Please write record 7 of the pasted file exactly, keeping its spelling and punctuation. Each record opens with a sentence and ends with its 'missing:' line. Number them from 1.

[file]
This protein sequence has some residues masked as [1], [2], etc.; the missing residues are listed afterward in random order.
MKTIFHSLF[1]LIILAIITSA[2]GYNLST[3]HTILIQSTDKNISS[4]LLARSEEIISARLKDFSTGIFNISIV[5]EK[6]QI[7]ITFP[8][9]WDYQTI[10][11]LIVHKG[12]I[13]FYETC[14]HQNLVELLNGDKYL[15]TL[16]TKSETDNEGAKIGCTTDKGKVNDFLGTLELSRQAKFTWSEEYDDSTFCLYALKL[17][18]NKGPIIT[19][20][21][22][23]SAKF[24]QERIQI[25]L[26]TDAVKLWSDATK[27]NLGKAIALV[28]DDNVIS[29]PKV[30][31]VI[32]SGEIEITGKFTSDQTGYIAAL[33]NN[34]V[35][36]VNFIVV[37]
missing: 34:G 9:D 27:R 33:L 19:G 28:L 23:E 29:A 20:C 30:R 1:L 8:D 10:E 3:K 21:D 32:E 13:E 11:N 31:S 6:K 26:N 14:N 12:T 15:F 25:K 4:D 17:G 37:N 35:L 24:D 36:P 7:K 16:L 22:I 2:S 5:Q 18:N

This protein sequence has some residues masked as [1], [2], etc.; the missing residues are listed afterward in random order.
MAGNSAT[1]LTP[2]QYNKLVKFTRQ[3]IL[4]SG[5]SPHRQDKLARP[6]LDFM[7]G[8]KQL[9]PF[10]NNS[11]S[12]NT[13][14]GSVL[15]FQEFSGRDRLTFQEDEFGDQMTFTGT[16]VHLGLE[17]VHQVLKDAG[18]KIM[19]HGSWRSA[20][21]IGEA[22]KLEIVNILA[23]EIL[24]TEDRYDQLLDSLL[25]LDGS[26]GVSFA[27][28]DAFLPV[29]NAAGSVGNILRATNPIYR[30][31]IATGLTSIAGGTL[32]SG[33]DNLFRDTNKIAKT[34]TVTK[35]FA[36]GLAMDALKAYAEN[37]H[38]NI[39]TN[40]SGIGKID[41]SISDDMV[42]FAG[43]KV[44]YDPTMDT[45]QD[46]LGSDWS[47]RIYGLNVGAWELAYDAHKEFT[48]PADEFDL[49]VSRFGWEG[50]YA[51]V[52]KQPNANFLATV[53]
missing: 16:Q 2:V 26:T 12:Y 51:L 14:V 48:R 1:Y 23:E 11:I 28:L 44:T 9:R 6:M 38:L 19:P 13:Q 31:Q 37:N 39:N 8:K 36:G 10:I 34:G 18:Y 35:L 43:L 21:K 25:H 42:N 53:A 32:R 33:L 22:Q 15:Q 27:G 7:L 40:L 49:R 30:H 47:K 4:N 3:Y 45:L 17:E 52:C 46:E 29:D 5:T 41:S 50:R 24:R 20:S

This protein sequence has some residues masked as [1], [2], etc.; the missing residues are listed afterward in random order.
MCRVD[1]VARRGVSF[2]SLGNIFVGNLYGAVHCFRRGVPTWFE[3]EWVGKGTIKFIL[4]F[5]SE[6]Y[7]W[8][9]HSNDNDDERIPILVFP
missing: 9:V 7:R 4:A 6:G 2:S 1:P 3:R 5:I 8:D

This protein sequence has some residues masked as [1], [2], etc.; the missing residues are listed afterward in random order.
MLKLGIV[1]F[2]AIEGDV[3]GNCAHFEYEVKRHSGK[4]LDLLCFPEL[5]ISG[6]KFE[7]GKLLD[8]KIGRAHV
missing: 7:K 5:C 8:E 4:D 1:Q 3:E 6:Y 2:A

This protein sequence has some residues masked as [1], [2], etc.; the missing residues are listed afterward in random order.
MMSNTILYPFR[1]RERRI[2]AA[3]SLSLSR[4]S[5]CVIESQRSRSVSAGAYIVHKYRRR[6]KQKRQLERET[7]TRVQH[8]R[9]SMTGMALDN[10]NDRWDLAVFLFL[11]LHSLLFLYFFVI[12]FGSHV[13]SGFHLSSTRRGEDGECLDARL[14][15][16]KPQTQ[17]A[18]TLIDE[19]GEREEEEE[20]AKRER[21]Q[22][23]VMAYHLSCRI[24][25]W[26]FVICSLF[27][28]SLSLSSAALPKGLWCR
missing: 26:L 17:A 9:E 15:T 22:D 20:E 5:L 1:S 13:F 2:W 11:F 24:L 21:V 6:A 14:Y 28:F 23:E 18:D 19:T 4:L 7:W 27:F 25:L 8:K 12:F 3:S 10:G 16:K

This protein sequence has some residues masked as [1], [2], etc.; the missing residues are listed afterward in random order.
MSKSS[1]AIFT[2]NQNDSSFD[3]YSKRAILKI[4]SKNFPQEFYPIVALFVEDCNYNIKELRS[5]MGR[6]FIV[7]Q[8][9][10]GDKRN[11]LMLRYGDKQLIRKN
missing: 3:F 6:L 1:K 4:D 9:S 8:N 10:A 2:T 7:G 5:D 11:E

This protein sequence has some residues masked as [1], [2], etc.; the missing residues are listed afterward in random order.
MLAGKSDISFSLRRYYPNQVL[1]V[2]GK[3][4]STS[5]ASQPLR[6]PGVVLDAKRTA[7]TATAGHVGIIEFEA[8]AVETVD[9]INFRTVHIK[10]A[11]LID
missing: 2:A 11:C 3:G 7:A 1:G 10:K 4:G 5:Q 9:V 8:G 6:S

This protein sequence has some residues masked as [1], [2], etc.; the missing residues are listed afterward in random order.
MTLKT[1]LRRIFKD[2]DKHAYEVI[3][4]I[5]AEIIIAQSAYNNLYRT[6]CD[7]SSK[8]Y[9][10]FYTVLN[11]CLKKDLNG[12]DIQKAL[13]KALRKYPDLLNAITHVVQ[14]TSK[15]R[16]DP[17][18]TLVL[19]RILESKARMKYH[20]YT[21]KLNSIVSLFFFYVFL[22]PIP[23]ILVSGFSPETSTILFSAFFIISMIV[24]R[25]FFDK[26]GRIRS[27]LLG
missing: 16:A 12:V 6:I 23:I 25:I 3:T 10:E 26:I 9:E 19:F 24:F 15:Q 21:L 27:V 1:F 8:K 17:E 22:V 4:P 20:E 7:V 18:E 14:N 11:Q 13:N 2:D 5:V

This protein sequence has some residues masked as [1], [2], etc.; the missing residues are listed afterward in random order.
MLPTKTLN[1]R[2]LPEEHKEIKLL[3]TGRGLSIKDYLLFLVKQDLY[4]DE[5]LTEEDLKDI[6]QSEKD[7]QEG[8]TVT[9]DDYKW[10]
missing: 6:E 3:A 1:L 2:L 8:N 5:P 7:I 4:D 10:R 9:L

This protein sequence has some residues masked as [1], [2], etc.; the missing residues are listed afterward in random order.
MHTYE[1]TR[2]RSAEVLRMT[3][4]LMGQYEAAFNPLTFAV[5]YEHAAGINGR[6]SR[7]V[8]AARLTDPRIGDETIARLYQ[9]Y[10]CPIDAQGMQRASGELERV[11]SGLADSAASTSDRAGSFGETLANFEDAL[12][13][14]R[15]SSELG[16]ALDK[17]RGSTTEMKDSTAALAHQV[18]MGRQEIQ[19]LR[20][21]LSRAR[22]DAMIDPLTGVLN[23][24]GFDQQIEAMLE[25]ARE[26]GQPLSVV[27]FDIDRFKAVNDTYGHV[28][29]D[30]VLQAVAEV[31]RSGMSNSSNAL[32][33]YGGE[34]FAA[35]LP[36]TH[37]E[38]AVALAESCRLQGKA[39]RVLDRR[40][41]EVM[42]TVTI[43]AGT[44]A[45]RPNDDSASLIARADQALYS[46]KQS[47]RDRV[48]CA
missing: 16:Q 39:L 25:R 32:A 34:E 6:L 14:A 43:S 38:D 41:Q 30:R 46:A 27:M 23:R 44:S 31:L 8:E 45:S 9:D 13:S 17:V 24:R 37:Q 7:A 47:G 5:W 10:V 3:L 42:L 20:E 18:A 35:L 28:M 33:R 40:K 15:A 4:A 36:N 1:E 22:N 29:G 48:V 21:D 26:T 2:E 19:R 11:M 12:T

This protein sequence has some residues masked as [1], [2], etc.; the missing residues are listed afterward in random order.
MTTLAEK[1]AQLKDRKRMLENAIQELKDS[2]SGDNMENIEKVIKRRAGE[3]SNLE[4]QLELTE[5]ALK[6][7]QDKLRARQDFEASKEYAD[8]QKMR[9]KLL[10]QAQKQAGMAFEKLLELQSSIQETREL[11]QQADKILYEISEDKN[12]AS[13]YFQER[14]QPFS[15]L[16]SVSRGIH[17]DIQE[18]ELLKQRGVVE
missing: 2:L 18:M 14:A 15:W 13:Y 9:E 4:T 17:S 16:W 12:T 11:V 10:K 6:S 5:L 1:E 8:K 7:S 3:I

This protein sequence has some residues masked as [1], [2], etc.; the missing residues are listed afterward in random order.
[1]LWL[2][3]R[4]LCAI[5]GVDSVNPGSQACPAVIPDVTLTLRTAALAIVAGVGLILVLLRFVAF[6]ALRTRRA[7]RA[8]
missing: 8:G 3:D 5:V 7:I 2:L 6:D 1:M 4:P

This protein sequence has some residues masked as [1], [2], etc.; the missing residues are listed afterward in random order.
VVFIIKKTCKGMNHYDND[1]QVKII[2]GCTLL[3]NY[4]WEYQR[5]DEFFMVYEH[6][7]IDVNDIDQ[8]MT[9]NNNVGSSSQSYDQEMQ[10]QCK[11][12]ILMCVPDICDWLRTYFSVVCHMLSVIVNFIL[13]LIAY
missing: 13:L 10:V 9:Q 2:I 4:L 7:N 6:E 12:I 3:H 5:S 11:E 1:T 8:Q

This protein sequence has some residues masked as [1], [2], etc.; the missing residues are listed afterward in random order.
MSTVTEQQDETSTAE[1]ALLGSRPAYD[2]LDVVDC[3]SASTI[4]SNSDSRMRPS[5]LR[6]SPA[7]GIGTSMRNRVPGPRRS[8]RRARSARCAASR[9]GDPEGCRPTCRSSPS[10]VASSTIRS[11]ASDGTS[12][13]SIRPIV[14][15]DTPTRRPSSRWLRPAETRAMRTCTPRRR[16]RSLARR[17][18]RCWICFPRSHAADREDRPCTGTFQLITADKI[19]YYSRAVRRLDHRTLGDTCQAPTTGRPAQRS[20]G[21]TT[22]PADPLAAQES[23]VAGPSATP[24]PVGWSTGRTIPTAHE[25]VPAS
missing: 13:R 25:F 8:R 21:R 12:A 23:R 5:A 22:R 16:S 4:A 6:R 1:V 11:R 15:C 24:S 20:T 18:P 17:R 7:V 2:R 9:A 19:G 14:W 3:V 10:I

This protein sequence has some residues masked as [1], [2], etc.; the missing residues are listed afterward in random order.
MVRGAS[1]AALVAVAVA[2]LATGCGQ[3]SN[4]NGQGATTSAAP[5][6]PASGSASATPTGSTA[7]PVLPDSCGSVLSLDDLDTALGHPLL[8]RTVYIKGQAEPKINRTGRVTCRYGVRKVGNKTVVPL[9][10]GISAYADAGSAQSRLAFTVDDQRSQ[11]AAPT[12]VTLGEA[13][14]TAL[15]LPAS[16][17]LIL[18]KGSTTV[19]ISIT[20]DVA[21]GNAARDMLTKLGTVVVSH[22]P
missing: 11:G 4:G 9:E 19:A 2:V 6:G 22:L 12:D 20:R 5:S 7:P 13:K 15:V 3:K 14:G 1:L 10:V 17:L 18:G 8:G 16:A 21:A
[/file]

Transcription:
This protein sequence has some residues masked as [1], [2], etc.; the missing residues are listed afterward in random order.
MLAGKSDISFSLRRYYPNQVL[1]V[2]GK[3][4]STS[5]ASQPLR[6]PGVVLDAKRTA[7]TATAGHVGIIEFEA[8]AVETVD[9]INFRTVHIK[10]A[11]LID
missing: 2:A 11:C 3:G 7:A 1:G 10:K 4:G 5:Q 9:V 8:G 6:S